When the rescue procedures provide for non-entry rescue, each entrant must wear a chest or full body harness, with a retrieval line attached at the D-ring in the center of the back or another point which positions the entrant so that he or she is small enough to be pulled out of the space. The other end of the retrieval line must be attached to a mechanical device or a fixed point outside the permit space. A mechanical device must be available to retrieve someone from vertical type permit spaces more than five feet deep.
Wristlets or anklets may be used instead of a chest or full body harness only if the employer can demonstrate that use of a chest or full body harness if infeasible or would create a greater hazard and that the use of wristlets or anklets is the safest and most effective alternative.
When non-entry rescue is selected, the entry employer must also confirm, before entry begins, that emergency assistance would be available if the non-entry rescue fails. Emergency assistance would usually be provided by a local fire department or similar service.
Entry rescue: Non-entry rescue might not be feasible. If so, the only way to rescue the entrant is for others to enter the permit space.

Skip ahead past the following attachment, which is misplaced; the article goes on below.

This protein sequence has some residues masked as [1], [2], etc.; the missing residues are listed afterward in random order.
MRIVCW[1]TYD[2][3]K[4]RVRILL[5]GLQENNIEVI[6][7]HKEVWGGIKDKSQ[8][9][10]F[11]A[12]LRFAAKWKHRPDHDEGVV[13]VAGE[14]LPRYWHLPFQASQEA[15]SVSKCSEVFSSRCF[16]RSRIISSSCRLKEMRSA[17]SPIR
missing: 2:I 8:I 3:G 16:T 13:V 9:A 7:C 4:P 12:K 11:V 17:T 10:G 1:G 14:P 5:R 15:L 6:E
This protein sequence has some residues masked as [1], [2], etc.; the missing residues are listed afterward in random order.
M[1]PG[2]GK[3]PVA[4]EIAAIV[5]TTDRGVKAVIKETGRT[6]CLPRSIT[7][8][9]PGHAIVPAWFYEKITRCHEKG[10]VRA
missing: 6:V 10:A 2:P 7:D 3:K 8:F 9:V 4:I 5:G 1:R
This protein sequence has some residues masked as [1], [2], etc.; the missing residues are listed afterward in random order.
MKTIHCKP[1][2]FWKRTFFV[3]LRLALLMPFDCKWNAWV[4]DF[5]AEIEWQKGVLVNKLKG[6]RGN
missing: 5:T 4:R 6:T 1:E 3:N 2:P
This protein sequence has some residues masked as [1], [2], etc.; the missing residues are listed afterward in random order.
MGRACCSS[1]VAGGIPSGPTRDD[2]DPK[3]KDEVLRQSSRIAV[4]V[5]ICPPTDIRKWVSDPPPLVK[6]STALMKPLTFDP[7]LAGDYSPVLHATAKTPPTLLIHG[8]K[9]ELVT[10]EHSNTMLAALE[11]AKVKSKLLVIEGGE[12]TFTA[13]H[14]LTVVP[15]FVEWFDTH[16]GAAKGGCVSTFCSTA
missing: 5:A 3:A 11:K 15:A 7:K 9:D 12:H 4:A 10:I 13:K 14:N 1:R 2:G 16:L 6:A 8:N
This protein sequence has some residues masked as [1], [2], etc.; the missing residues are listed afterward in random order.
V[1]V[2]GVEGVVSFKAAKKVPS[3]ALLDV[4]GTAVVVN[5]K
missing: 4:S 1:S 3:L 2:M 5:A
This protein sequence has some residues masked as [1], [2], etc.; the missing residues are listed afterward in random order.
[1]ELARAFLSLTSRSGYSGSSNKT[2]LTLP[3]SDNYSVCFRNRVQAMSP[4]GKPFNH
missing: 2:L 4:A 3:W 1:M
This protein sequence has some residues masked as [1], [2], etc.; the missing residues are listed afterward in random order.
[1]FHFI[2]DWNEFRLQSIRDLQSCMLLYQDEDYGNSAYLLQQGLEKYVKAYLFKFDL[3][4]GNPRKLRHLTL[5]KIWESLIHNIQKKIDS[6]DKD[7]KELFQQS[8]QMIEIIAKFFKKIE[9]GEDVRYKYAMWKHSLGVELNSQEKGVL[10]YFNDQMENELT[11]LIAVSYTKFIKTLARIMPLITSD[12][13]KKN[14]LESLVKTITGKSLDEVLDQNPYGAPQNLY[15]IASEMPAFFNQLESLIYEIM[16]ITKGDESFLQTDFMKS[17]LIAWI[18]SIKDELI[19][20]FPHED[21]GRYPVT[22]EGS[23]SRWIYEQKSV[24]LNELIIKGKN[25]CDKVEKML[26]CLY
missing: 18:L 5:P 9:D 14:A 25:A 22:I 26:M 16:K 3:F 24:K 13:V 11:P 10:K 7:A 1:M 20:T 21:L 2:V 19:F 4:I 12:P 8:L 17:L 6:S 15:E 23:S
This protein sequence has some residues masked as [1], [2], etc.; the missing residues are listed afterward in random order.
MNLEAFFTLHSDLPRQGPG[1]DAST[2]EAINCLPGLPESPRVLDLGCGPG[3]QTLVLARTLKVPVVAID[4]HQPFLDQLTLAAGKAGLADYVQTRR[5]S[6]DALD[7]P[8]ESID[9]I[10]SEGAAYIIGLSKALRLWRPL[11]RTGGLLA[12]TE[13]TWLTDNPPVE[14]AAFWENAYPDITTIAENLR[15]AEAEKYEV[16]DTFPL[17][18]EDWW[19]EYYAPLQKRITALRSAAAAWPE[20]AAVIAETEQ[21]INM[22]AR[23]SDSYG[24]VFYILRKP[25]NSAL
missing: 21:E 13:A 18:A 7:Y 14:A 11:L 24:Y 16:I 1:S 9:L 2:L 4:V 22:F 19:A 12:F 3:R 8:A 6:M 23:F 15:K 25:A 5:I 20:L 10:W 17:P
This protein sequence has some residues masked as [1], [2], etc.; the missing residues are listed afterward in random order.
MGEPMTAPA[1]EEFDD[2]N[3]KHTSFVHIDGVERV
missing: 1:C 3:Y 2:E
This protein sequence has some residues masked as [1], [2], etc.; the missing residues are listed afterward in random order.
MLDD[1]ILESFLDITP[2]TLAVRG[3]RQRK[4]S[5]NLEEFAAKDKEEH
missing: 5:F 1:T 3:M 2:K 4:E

For entry rescue, the employer may plan to use an on-site rescue team (consisting of its own or another contractor’s employees) or an off-site team, such as a local fire department or other rescue service. In either case, the employer must make sure that the rescue service is able to respond in time to enable the injured worker to receive needed medical attention in light of the hazards present in the permit space by contacting the rescue service prior to entry and informing them of the nature of the space and the hazards involved. In some cases, this may require a standby rescue team, such as when the entrant is working in an atmosphere that is immediately dangerous to life or health and is wearing an airline respirator or a self-contained breathing apparatus.
Whenever entry rescue takes place, an attendant must be stationed outside the permit space so that additional help can be summoned if needed. If the original attendant is to enter the space as part of the rescue team, a new attendant must be in position before the first attendant enters the space.